Starship captain John Sheridan is surprised to learn of
his new assignment: command of the space station Babylon 5.
Its previous commander, Jeffrey Sinclair, has been mysteriously
reassigned to the Minbari homeworld. Sheridan steps aboard
B5 to find his security chief in a coma and the Minbari ambassador
in a cocoon...
Garibaldi (Jerry Doyle) comatose and Ambassador Delenn (Mira
Furlan) undergoing a metamorphosis at the end of the first
series, at the time I expected at least one of these characters
to be written out. But these must have been contingency plans
or complete red herrings on the part of the creator J. Michael
Straczynski. The last thing I expected was for a new commanding
officer to be written in.
John Sheridan (Bruce Boxleitner) is like a breath of fresh
air - a more dynamic and charismatic main character than Michael
O'Hare's Jeffrey Sinclair had been. Note how upbeat he is
during the opening episode, Points of Departure. Then
watch how he develops over the next four seasons, growing
steadily more stressed-out, aggressive... and grey-haired!
It was only upon watching this excellent season for the second
time that I realised how much drama and tension are created
by mere words rather than visuals. The sinister Shadow vessels,
though more prominent than they had been during the first
season, are still used quite sparingly. Nevertheless their
menace, and the implication that something really bad is going
to happen, pervades this series, thanks to numerous characters
who warn us that a great darkness is coming. These prophets
of doom range from the mystical Techno-mages in The Geometry
of Shadows to the sadistic interrogator Sebastian (Wayne
Alexander) in Comes the Inquisitor.
A more tangible threat to galactic harmony is presented by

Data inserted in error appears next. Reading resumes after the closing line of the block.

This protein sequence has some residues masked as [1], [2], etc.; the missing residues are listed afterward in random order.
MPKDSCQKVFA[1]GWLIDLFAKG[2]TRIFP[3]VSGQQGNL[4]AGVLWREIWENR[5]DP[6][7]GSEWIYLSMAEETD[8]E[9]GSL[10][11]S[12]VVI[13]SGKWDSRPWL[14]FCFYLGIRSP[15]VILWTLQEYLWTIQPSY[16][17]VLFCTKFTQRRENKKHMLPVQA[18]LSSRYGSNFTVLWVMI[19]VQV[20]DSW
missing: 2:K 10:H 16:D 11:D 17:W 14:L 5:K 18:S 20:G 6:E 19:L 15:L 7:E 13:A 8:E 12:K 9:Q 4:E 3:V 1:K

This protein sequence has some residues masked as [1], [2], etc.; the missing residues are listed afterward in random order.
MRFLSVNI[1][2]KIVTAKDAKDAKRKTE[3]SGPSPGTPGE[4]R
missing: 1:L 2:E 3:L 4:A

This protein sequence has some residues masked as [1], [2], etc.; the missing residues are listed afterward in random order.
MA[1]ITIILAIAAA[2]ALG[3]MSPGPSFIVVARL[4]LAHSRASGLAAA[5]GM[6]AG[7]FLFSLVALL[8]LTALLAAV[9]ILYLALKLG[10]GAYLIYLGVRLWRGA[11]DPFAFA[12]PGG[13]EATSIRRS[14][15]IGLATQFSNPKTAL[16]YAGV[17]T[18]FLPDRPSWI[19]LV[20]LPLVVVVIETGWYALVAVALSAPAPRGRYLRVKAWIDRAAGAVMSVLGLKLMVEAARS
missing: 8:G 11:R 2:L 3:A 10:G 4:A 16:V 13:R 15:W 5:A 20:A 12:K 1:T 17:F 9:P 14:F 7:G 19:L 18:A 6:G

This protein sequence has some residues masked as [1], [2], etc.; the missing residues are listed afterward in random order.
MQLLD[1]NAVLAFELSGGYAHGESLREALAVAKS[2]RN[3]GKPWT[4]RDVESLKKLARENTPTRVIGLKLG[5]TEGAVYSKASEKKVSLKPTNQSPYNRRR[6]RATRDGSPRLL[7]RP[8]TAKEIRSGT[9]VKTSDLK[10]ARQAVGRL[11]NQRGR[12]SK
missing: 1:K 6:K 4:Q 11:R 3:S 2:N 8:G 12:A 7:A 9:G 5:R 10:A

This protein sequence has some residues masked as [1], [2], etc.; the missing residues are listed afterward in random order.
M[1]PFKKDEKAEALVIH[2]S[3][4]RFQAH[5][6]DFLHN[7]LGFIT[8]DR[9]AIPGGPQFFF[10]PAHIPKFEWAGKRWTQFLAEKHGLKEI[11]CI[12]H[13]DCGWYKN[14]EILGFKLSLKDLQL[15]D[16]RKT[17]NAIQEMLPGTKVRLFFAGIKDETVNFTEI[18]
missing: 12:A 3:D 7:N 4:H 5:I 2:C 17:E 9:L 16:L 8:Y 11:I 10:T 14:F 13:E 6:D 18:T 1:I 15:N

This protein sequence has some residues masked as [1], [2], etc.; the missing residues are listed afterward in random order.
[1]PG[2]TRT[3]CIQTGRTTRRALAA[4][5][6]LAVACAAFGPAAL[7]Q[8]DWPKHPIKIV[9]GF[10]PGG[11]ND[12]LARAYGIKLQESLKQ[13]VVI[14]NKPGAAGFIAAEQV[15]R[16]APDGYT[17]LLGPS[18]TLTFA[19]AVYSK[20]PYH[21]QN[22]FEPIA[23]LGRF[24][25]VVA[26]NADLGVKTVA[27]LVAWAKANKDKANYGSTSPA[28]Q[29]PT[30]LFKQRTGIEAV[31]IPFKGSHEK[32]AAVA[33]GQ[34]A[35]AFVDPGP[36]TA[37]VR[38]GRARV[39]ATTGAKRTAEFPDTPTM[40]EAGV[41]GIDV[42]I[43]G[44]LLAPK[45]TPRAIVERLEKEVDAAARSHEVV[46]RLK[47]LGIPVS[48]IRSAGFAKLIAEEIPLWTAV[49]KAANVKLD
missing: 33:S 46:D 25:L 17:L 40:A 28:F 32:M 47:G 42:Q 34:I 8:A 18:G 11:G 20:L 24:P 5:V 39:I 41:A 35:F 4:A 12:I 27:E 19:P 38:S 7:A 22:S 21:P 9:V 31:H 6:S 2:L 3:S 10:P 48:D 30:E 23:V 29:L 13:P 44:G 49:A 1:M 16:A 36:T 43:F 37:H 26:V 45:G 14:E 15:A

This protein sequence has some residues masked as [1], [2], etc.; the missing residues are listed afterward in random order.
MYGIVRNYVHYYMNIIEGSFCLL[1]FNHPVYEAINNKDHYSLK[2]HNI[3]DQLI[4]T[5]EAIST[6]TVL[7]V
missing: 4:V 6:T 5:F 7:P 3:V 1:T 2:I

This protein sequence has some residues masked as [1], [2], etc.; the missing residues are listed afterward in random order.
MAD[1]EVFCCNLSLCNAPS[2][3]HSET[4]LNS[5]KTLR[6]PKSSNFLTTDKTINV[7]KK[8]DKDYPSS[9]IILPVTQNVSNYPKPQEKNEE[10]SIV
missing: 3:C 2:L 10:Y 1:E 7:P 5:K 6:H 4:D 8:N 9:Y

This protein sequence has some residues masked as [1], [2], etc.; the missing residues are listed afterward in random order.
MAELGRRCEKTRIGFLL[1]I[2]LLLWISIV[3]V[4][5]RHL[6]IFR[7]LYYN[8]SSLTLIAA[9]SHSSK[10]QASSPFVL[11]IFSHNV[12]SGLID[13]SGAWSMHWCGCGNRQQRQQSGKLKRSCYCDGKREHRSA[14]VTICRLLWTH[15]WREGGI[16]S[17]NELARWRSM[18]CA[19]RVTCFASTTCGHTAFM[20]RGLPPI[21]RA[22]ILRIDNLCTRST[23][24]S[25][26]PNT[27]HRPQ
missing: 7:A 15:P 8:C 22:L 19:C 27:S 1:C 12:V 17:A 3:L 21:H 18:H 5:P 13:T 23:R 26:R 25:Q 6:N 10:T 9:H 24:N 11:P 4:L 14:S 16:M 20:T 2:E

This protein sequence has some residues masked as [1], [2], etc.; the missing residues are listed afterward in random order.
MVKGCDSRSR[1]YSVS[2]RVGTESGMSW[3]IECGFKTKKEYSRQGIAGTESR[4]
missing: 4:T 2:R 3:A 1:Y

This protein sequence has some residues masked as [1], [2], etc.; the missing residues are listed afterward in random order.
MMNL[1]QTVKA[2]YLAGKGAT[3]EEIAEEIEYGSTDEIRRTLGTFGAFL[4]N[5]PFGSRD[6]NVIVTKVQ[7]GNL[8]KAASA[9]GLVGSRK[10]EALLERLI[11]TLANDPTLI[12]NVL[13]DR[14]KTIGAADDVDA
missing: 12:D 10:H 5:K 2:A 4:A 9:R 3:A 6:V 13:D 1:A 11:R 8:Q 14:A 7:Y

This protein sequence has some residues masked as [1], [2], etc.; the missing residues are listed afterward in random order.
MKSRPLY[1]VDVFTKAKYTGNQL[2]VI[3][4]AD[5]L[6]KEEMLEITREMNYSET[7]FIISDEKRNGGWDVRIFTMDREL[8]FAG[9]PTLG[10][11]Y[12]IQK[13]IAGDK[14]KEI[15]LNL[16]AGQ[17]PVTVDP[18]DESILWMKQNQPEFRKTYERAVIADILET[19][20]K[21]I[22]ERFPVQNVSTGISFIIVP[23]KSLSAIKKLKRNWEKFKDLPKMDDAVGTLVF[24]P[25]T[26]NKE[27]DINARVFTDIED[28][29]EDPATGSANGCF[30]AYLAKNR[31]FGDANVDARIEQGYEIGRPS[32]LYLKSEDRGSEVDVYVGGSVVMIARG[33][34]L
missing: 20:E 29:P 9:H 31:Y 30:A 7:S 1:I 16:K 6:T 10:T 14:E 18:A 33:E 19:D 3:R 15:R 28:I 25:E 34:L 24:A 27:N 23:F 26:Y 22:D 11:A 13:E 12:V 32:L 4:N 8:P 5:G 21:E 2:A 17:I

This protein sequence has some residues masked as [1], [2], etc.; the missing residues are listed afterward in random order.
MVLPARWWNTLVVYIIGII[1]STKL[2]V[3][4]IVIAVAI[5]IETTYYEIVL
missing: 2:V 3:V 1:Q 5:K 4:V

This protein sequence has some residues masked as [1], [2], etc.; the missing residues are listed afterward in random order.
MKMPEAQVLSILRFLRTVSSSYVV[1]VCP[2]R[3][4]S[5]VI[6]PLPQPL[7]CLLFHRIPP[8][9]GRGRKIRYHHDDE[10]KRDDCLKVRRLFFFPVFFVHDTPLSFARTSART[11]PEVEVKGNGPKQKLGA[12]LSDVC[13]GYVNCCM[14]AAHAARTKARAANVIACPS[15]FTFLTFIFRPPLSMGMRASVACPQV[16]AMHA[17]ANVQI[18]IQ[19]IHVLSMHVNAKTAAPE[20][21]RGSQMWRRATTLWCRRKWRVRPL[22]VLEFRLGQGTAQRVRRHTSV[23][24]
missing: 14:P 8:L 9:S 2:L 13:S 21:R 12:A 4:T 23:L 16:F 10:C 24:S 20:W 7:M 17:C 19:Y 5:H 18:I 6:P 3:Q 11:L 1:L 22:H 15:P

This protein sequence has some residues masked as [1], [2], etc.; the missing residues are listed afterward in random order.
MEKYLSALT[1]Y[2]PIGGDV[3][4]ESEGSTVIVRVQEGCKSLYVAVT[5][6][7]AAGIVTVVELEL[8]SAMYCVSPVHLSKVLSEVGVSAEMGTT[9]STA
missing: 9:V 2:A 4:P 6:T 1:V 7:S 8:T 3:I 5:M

the Centauri/Narn conflict, which is re-ignited under truly
tragic circumstances in the pivotal instalment, The Coming
of Shadows. The war escalates to dramatic peaks in The
Long, Twilight Struggle and the nail-biting season finale,
The Fall of Night. We have come a long way since the
first season's jocular Londo Mollari (Peter Jurasik) and the
then hostile G'Kar (Andreas Katsulas). By now Londo has developed
into a character who has painted himself into a corner through
his dreams of greatness for the Centauri Republic, while G'Kar
has become a victim of aggression rather than a perpetrator
of it. Both characters possess a tragic quality. In Acts
of Sacrifice, Londo finds that his old friendship with
Garibaldi has been tainted forever.
ever enigmatic Ambassador Kosh (Ardwight Chamberlain) is curiously
absent during the first half of the season, but comes to the
fore again during All Alone in the Night, and thereafter
takes an active interest in Captain Sheridan.
episodes are useful memory-joggers. Knives reminds
the viewer about what became of the Babylon 4 station in the
previous season's Babylon Squared - which is vital
to understanding Series Three's War Without End. Similarly,
The Long, Twilight Struggle sees the return of Draal
(now played, in eccentric mode, by John Schuck), the "caretaker"
of Epsilon 3.
from those already mentioned, other classic episodes include
And Now For a Word, which is ingeniously structured
to be conveyed as though it were a news broadcast. In the
Shadow of Z'Ha'Dum builds up the intrigue by connecting
the slimy Shadow agent Morden (Ed Wasser) with the disappearance
of Sheridan's wife, Anna. Confessions and Lamentations,
like last season's Believers, is a heart-rending medical
There are no truly weak episodes in this season, just those
that are less brilliant. The less brilliant ones tend to be
those penned by writers other than Straczynski and which have
little or no overt connection with the upcoming Shadow war.
The most apparent examples of this are A Spider in the
Web, written by Lawrence G. Ditillio, and Soul Mates,
written by Peter David, although these do contribute to an
effective Psi Corps/Talia Winters (Andrea Thompson) trilogy,
which culminates in A Race Through Dark Places.
extra features are comparable to those in the previous box
set, with two short documentaries (13 minutes and 8 minutes)
and 25 x 30-second "data files" on various characters and
concepts from the show. In addition, three episodes are accompanied
by audio commentaries (that's one more than last time) and,
as an added bonus, trailers to all 22 instalments are included.
The picture quality is far more consistent this time around,
with little of the visual noise that blighted the Series One
only real downside to this box set is that we will have to
wait (eagerly) for another six months or so for Series Three!
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